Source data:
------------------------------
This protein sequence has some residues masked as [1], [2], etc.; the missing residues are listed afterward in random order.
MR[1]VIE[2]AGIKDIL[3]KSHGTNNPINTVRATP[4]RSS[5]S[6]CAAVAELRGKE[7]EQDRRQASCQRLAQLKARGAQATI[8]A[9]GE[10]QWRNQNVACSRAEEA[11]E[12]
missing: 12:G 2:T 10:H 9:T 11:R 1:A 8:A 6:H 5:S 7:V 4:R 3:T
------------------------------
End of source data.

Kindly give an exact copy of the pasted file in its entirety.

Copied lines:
This protein sequence has some residues masked as [1], [2], etc.; the missing residues are listed afterward in random order.
MR[1]VIE[2]AGIKDIL[3]KSHGTNNPINTVRATP[4]RSS[5]S[6]CAAVAELRGKE[7]EQDRRQASCQRLAQLKARGAQATI[8]A[9]GE[10]QWRNQNVACSRAEEA[11]E[12]
missing: 12:G 2:T 10:H 9:T 11:R 1:A 8:A 6:H 5:S 7:V 4:R 3:T